NAS speeds slower than expected

Hi there,

I recently acquired two NAS devices for my home network and I'm a touch confused about their lack of performance.

I'm running an SMC 16-port Layer 2 Gigabit switch and Cat6 cabling in my network.

Between two computers on the network, it is definately the hard drives limiting the file copy speed.

When I got my first NAS device - a Buffalo Linkstation (with gigabit interface) I copied a couple large, 1GB files to it - the maximum speed it hit was 12MBytes/second. I was disappointed and wrote the lack of speed off on the fact that it was a single drive and the hard drive might be the source of problem.

This week, I went out and got another NAS device, this time it was a NAS enclosure powered by an Intel 82541 Gigabit controller, an embedded 400MHz Intel processor and packing 512MB DDR400 memory. It sounds pretty good. I plugged in my four SATA II HDD's went through setup, configured a RAID 0 array to see what high end performance I could expect from the device - being leary of my past experience.

Low and behold, 4 SATA II HDD's in RAID 0 writing two different 1GB files at a blistering 12Mbytes/second?! I know RAID 0 offers more speed than that, and I know that Gigabit should, on paper offer 125MBytes/second - and it offers between 40 and 80MBytes/second between two PC's on my network.

Does anyone know why both units are performing at Megabit speeds? Both units operate through web interfaces ONLY (as far as I know) and my SMC switch detects both port speeds to be 1000Mbps Full Duplex. Ideas anyone? or reasons?

I'd appreciate any input i can get. Thanks.
13 answers Last reply
More about speeds slower expected
  1. I'd contact the manufacturers. Both devices should be much faster than 12MB/s. As a last ditch effort, you could try connecting the NAS directly to one of your PCs with a crossover cable to see if taking the switch out of the equation somehow makes a difference.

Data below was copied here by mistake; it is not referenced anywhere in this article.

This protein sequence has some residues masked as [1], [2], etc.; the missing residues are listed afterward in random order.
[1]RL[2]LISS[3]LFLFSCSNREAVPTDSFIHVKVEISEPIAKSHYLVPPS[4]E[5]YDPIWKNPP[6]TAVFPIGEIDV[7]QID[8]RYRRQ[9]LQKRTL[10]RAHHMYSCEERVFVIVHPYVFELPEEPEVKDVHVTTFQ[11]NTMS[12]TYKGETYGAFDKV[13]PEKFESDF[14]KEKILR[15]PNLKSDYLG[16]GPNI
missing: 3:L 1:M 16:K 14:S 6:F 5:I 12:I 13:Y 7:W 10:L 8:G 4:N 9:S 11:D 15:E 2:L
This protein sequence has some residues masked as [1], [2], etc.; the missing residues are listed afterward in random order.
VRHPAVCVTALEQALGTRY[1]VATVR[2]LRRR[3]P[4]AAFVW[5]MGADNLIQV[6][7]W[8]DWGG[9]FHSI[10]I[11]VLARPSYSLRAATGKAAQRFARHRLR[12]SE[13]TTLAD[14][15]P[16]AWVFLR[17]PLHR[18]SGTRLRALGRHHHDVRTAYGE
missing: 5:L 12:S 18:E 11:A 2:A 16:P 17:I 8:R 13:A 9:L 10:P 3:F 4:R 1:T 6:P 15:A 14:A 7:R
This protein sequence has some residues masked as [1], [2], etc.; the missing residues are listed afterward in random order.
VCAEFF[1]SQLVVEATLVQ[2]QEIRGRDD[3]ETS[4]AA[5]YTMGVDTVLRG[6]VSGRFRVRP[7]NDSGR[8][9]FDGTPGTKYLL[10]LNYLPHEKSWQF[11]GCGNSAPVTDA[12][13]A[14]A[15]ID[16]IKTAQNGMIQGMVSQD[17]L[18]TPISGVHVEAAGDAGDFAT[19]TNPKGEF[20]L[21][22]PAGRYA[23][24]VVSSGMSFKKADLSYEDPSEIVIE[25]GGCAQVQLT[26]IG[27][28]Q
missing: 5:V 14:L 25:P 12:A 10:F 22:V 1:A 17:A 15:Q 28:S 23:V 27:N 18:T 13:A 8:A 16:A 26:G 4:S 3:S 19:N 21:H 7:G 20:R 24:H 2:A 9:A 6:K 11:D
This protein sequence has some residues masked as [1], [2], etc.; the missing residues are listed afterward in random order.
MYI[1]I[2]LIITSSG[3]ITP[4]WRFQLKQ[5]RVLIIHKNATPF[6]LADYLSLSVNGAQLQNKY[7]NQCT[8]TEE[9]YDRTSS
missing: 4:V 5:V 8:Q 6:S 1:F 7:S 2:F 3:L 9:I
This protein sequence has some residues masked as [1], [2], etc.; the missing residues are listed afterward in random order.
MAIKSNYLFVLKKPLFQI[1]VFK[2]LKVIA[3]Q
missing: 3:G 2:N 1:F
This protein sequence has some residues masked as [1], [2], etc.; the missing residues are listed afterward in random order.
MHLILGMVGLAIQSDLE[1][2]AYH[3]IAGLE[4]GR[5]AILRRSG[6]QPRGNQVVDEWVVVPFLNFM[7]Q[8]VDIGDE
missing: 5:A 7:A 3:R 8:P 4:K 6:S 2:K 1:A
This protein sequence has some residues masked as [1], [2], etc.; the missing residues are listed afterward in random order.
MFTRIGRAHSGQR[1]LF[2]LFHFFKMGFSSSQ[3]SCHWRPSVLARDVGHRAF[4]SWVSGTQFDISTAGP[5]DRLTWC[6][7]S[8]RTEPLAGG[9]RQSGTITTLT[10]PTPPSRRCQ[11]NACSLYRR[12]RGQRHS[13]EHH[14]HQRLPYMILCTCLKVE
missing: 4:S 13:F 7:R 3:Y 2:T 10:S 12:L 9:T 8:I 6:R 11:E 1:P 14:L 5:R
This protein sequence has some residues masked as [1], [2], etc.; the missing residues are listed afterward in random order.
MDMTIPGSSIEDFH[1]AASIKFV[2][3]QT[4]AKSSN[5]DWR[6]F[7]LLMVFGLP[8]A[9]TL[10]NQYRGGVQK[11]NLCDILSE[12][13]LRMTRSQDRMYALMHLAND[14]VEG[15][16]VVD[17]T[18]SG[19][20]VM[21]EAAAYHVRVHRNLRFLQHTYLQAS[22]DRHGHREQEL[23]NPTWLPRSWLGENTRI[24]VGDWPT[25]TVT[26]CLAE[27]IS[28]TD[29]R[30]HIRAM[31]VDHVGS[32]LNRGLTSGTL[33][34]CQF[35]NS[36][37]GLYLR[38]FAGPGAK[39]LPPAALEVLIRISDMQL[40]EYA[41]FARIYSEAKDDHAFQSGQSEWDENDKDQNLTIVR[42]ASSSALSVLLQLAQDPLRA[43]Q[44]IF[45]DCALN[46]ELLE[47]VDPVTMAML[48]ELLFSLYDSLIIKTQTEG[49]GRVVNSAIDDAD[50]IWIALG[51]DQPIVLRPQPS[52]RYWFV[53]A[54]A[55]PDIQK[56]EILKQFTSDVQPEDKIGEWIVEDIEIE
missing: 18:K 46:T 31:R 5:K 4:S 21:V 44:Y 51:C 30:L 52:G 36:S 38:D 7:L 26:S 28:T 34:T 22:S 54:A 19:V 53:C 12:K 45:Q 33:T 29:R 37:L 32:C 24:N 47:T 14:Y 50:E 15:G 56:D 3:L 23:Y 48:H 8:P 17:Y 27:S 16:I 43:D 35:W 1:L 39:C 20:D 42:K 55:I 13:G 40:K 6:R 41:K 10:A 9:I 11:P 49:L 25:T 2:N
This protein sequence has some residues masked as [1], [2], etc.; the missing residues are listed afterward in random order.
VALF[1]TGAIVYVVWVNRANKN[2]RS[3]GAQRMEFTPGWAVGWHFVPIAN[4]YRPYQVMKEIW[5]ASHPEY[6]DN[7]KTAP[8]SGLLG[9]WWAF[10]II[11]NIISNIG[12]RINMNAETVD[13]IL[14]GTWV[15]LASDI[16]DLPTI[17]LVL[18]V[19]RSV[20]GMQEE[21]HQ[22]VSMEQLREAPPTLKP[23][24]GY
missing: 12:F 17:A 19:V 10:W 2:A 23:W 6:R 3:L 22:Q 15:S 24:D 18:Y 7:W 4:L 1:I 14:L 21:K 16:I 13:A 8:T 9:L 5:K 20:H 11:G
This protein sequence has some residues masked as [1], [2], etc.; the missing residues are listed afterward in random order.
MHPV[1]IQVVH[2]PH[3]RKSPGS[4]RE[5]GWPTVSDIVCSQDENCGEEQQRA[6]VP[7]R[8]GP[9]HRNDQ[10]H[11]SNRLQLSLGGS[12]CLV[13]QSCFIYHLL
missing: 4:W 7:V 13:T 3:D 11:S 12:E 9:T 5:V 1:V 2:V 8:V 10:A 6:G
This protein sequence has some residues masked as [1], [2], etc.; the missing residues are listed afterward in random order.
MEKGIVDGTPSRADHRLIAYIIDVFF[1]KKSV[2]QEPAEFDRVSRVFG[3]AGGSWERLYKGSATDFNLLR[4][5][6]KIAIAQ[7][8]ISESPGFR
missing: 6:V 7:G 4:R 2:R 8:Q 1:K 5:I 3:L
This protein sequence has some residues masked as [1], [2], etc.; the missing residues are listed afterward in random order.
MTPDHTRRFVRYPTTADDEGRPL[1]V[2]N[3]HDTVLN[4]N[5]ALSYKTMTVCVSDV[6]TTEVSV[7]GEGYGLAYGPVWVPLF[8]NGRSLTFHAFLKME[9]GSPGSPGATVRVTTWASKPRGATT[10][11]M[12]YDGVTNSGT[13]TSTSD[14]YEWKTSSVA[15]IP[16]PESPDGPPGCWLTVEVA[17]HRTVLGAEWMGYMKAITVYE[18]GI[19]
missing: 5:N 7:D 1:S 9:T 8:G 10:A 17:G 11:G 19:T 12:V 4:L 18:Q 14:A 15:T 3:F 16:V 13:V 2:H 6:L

2. Sorry guys but none of those boxes are going to perform at gigabit speeds. 12Mbyte/sec is pretty typical.

    See: Tom's NAS Charts
    Intel Box review Performance

    I personally own a Infrant ReadyNAS, have had it for about a year. It does everything I wanted, easy to maintain, setup, etc. The only drawback is the speed.
  3. That just doesn't seem right. What kind of read speeds are you getting? If those charts are to be believed, then it must be the platform limiting the speeds, because I can easily push 200-300 mbps with a single drive. Four drives should be able come close to saturating the real world bandwidth of GbE.
  4. Quote:
    That just doesn't seem right. What kind of read speeds are you getting? If those charts are to be believed, then it must be the platform limiting the speeds, because I can easily push 200-300 mbps with a single drive. Four drives should be able come close to saturating the real world bandwidth of GbE.

    Like it or not, They are all slow. :cry: I think it has something to do with the use of 5$ CPU's... The performance with 100 vs 1000 ethernet was about a factor of 2x with my readyNAS. Read performance is about 20-50% faster... (I don't remember off hand)
  5. I'm interested to see what kind of results I get from my homemade NAS once I get a GbE NIC for it. I have four 250GB WD hdds in RAID5 with a Celeron 2GHz, needless to say it maxes out 100mbps Ethernet. I was expecting 300-400mbps, but now I have to wonder.
  6. I have determined that despite what my switch says and despite what the manufacturer has stated, they seem to have set the NIC in my newest NAS to operate at 100Mbps Full Duplex. I have contacted them and I'm looking for a user name and password for the telnet interface (I can connect to the point of it asking for a user name and password). That is the only way I can figure getting into the device.

    As for gigabit speeds once I set the NIC to operate at those speeds - I am hoping to exploit the full bandwidth of my network - upwards of 80MBytes/second.

    To Fred there, I am very sure that building your own NAS purposed computer will provide you with the best possible speeds - with the limitations being the hardware you use and your networks capabilities. Good luck on that.